A bible for kids

  • Sumo

My five year old has insisted I read this Bible to her. ‘Dad, can you read this to me?’ ‘Can we read another one?’ I have to agree with her judgement – it’s a good read.

So I thought to share my reasons why I recommend this.

First, because of the danger all kids’ Bibles face. It’s so easy to teach Christianity as about rules and behaviour, rather than a relationship that flows from God’s grace.

This is a danger all children’s ministry faces. The easiest thing in the world is to teach kids to be little legalists. If anyone can truly teach gospel grace to children, they are able to teach anyone!

The Big Picture Story Bible is admirable in avoiding legalism and pointing to God’s grace in Christ.

(This is worth testing in your local setting. Ask your own family or Sunday school little ones, ‘What makes someone a friend of God?’)

Back to the book. Here are some of the positives:

  • It always keeps the big picture in mind. The whole Bible is heading towards or pointing back to Jesus. This kids’ Bible does the same with repeated and consistent language. For example, many of the individual stories mention ‘God’s forever king’
  • Helpful concepts are also repeated. For example, the idea of sacrifice for sin crops up in a few places and these are brought together to help explain the death of Jesus
  • It covers the whole Bible (as far as possible in the format). It’s from Genesis to Revelation. It includes mention of the intertestamental period. It explains something of the New Testament epistles, despite not being able to deal with them in detail
  • For Jesus’ life, it mainly follows one gospel – John. I like this, because each gospel has its own shape and it’s good to follow that shape. Young readers will, it is hoped, grow to read each of the four gospels.
    (Note: Christmas is covered, so obviously John was not the source here. Only Matthew and Luke discuss Jesus’ birth in detail.)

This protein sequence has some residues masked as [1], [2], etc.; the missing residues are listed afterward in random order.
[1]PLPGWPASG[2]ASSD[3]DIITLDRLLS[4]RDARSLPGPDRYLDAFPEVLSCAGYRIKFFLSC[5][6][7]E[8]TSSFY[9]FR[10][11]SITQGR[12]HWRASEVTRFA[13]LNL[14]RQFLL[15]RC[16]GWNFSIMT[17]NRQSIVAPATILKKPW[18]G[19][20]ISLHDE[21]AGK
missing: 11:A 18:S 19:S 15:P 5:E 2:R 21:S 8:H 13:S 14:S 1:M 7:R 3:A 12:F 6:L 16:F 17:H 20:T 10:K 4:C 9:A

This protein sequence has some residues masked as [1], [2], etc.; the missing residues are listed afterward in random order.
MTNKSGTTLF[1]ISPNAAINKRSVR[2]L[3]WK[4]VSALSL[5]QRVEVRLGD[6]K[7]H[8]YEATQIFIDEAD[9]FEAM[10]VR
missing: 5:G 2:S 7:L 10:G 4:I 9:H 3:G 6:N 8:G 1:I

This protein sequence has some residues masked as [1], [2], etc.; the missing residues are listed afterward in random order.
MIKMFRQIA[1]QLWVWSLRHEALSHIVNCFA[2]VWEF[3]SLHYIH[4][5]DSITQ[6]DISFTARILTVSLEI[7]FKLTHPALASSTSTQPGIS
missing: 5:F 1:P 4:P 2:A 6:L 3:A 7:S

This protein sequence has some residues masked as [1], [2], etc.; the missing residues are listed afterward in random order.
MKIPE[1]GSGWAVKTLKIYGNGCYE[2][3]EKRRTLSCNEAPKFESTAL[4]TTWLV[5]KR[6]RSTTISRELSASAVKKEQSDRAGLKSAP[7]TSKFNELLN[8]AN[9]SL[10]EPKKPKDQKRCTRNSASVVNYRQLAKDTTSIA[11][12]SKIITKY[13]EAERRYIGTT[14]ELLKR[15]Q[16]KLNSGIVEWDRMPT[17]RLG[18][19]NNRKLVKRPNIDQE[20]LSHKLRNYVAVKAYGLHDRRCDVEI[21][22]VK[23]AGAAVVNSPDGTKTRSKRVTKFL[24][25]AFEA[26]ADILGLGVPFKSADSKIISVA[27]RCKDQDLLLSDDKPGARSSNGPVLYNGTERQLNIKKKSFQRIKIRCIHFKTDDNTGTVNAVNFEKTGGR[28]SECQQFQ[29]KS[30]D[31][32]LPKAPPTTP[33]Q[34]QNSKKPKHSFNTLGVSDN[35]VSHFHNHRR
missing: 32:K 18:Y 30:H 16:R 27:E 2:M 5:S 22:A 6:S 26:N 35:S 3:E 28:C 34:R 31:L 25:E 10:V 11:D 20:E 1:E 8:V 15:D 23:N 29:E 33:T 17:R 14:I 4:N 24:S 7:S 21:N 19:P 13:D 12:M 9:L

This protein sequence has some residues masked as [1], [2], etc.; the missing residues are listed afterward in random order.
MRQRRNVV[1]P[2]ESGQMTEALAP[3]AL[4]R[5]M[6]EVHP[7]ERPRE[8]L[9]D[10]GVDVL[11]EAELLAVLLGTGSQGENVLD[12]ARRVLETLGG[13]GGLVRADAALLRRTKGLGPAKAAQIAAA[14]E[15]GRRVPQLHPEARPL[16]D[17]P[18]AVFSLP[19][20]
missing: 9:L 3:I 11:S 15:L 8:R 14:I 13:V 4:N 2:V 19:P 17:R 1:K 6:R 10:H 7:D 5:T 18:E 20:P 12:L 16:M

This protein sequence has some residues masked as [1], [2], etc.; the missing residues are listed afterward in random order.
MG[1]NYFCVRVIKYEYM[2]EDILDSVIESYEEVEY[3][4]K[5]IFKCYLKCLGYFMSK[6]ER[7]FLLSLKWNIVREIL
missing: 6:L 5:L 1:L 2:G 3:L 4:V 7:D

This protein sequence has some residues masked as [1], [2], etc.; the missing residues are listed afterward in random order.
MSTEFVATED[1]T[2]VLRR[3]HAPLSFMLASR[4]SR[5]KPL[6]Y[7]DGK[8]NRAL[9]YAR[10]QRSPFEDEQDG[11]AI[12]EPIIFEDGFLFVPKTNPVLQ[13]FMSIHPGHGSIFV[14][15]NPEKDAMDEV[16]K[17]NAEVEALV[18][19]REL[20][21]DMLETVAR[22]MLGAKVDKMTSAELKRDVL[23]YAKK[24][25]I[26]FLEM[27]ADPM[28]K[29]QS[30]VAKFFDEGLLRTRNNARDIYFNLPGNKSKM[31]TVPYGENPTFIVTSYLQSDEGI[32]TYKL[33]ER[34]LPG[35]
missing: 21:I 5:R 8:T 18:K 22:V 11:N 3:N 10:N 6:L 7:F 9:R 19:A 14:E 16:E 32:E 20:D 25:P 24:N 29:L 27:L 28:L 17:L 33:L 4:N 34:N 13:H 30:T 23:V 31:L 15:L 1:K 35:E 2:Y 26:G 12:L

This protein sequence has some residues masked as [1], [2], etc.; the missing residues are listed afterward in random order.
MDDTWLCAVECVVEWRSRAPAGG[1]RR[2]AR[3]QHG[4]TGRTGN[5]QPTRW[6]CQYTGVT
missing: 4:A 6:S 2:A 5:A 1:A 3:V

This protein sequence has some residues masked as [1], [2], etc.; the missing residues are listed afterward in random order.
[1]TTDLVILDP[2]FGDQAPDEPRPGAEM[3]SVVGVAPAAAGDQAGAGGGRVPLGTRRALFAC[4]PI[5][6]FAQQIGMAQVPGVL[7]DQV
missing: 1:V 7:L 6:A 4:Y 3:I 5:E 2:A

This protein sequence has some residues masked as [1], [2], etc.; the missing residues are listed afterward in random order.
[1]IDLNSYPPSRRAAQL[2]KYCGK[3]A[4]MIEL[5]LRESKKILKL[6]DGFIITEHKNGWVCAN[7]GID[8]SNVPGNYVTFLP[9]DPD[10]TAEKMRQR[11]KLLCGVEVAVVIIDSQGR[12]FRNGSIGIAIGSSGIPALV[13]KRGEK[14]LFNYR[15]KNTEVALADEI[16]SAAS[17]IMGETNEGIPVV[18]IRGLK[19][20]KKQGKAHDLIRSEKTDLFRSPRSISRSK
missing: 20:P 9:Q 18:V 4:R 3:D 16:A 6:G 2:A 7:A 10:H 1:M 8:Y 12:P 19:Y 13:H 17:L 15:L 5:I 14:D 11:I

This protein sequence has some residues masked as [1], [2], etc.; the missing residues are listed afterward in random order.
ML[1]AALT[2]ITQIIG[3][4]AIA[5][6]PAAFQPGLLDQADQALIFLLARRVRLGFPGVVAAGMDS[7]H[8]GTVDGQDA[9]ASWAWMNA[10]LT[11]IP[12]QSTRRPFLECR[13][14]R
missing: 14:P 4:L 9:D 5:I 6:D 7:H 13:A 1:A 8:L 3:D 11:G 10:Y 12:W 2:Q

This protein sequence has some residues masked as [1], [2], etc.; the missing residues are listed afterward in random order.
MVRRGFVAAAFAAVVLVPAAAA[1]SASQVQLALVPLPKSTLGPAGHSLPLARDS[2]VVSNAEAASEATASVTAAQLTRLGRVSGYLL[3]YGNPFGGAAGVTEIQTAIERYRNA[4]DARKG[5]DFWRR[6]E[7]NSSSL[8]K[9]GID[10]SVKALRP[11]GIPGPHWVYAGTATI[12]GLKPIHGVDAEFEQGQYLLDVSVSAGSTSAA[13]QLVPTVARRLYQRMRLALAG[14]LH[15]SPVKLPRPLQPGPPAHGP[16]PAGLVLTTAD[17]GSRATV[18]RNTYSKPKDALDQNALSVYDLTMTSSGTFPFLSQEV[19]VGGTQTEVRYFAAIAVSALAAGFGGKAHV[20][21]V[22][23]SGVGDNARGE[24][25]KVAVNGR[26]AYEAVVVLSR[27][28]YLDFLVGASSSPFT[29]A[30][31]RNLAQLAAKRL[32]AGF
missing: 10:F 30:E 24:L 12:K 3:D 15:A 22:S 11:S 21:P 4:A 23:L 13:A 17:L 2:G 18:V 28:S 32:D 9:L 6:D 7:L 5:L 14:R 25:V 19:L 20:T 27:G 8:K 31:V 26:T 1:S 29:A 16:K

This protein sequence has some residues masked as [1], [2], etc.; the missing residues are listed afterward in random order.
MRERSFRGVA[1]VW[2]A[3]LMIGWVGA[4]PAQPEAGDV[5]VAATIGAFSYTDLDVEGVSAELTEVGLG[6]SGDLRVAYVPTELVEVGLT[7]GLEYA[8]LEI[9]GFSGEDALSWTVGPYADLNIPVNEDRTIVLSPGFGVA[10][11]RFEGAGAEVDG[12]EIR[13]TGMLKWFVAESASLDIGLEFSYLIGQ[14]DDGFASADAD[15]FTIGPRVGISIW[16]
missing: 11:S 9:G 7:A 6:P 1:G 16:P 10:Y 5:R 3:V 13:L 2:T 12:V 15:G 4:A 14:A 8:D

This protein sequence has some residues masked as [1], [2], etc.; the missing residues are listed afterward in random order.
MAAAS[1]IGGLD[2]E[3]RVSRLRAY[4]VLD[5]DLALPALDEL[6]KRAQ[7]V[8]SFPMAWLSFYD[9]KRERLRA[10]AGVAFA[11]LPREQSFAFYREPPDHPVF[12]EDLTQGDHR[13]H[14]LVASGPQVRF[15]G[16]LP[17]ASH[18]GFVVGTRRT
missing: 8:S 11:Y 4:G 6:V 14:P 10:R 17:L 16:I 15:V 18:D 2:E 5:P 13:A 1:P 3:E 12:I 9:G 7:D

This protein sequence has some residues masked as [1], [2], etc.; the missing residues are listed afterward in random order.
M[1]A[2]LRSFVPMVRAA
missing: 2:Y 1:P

• It does not avoid the reality of death and judgement. The last section, on Revelation, even explicitly mentions the place of hell as well as the new heavens and the new earth
  • The illustrations support and expand the text.
    Support: by using repeated and consistent images that the text suggests.
    Expand: by adding some details that the text cannot fit in. These can add to the reading experience for older readers, or any who know the stories a little better. For instance, Jericho’s wall has Rahab’s red cord illustrated, though it’s not described in the text

Do I have any criticisms? Only quibbles, really.

  • Section 23, ‘God’s Promise is Explained’ (Jesus’ post-resurrection teaching) would be better if the text explicitly returned to God’s promises to Abraham and David – too much was left to the pictures
  • I don’t know why the Christmas story tries to read the feelings of people on the road to Bethlehem for the census (unhappy, mad, frowned, angry, grumbled). Unlike modern writing, the Bible rarely comments on feelings. When it does it’s all the more powerful. These seemed alien and distracting

In summary: The Big Picture Story Bible is a resource worth getting and using.